Growing up, my mom and dad had a fairly egalitarian relationship — my dad did a lot of the housework. I remember once cross-dressing for a school party and him helping me with my tie. But after they split up, my mom told me my dad had asked her if I was gay. She had responded affirmatively. His answer? I only thought I was queer and if I moved to Turkey, I’d get a boyfriend and be “normal.” That was my biggest hesitation about moving here.

While he has been more supportive through my mental health battles than I could have ever imagined, my dad has really changed here. He went from doing the household’s laundry to not even picking up his own shirts off the floor. He asks me why I don’t go to the beauty salon and get my nails done, says “woman nails” will help me fit in. For nearly five years he never mentioned my queerness. At the same time, he’s become the stereotypical uber-supportive Turkish dad who lets me live with him until the end of his time. Culture shifts people.

I’ve only officially come out to my dad and stepmom in the last couple of months, though they obviously knew. I had not realized how much inner chaos, how much the noise inside the closet reflects that of the city. Being a thirty-one-year-old boomerang who moved to a new country, with a new family dynamic, it feels like being a kid all over again. Sometimes I feel like I’m trapped in a yard, trying to find ways to escape.

Goldie and I have that in common. She has found every which way out of our yard. Our garden looks ridiculous: barbed wire, fencing, chairs, sticks, boards. To be trite for a moment, it’s an absolute issue of freedom to versus freedom from. We’re trying to protect her from cars that may run her over, neighbors who may dump her in the woods, leaving her to die. However much she loves us, it’s clear she wants to roam and crash here at night.

I’ve never been a camper, but I’ve always enjoyed hiking, needed it. Not, like, super rigorous stuff. I’m not a trekker. But get me out to a nice trail, near or within a city, and I’m happy. It calms me, allows me to gather my thoughts. Whenever hustle, grind, pavement, cars, smog, and people become too much, I find the dirt, I find the trees. The air changes when you’re sweating in nature. I can write inside my head, practice Spanish, paint pictures, or have deep conversations with carefully selected human beings. Most of my old hiking companions from Los Angeles are queer. Now I have Goldie, who takes breaks while we walk, just to jump up and kiss me. She places her paws just over my heart.

She tells me: Turkey, Istanbul, they didn’t break you. You broke here, lost your mom three years ago, when you were barely on speaking terms. Four months later, an attempted military coup left you churning out lots of pro-government pieces for your job. Eight months later, you lost that job because they were suspicious of your national loyalties. You became a kindergarten teacher because you’re not ready to move home, not ready to work in the media again. Besides, you’ll never work in Turkish media again. Fell into a depression, didn’t treat it. Hated sex. Kept doing it anyway, because you felt guilty about using your boyfriend. Seizures increased due to stress. Didn’t realize you’ve been having mood swings for nearly two decades. Finally, it all built up and you wanted to die.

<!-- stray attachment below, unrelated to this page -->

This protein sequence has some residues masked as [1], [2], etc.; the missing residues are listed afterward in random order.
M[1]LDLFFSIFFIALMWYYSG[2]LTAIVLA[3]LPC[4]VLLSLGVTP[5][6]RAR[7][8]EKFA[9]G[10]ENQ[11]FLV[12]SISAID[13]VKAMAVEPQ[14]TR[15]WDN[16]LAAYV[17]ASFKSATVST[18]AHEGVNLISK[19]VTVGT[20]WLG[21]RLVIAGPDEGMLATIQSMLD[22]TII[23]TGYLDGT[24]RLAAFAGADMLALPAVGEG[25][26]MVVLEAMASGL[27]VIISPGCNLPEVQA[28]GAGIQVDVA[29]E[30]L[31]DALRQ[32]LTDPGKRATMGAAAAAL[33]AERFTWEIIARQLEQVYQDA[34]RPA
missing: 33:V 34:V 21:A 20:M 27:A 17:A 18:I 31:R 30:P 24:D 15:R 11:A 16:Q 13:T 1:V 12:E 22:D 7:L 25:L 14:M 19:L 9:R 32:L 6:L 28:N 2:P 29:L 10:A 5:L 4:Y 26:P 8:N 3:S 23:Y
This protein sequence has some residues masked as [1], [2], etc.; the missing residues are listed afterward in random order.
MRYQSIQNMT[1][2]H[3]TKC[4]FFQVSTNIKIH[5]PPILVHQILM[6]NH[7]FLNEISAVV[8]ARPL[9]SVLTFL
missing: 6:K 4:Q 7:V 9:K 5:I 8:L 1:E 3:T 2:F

This city didn’t provide the infrastructure I needed to heal. I had to find it. There’s little space to breathe in a city of at least 15 million. A city with few parks, little sense of public space. Build, build, build, a developing nation. I live in the nature-heaviest area of Istanbul, with the only public hiking trails on the city’s European side. Yet, I sometimes feel like I can’t breathe. The public space that does exist isn’t well cared for. It feels like there’s no refuge, no respite from this maddening crowd. And yet…

One morning while walking with Goldie, I saw a tiny hedgehog sleeping in the grass. Actually, I don’t know if it was hurt, hiding from us, or sleeping. I choose to believe it was sleeping. I felt so lucky to be there in that moment, so close to something so beautiful and rare. I’d’ve never been there if it hadn’t been for Goldie. She didn’t touch the hedgehog, though I was terrified she might. She left it alone in that quiet beauty, the only sound a few birds chirping and the hum of trucks passing by. I can ignore those trucks for one moment, pretend not to see the litter in the grass when we’re out together.

Goldie seems to read my needs so well. We’re connected. Together in my tiny green space, safe, isolated, protected. I can breathe a little in the relative quiet of 6:45 in the morning. She helps me escape the chaos, even if for just half an hour, even if it doesn’t work every day.

Her little scar reminds me that nothing and no one is perfect, and yet, we all are. And that all these things that frustrate me, every thing that makes me feel wrong to be who I am… maybe they’re what’s wrong. I hold onto her leash and imagine a future when I’m free, when I’m a writer, an entrepreneur, when I love life. When she jumps on me and gets me muddy, showering me with kisses. When she’s Houdinied her way out of “jail” to roam around our complex, but still comes when called, I feel beyond loved, beyond special. I don’t think a person has ever made me feel that way; optimistically, she’s grateful for me; pessimistically, she’s dependent on me.

We go exploring the unknown together and I cling onto her.🌲

edited by Heather.

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Melis Amber

Melis Amber is an American bisexual queer gal living in Istanbul, but she'll always be a California girl at heart. She's a writer, a sorta-ex journalist, a vegan b/vlogger, and an English teacher. You can find her on her sometimes-updated Youtube channel, Vegan Middle Eats. Follow Melis on Instagram. Her favorite color is yellow. It’s important that you know that.

Melis has written 1 article for us.


  1. This is truly stunning, thank you for this glimpse into a world I could never imagine. Most dogs are divine creatures, I’m glad Goldie found you.

  2. I found this fascinating but would have liked a little more context on the cultural/religious connection with anti-dog sentiment.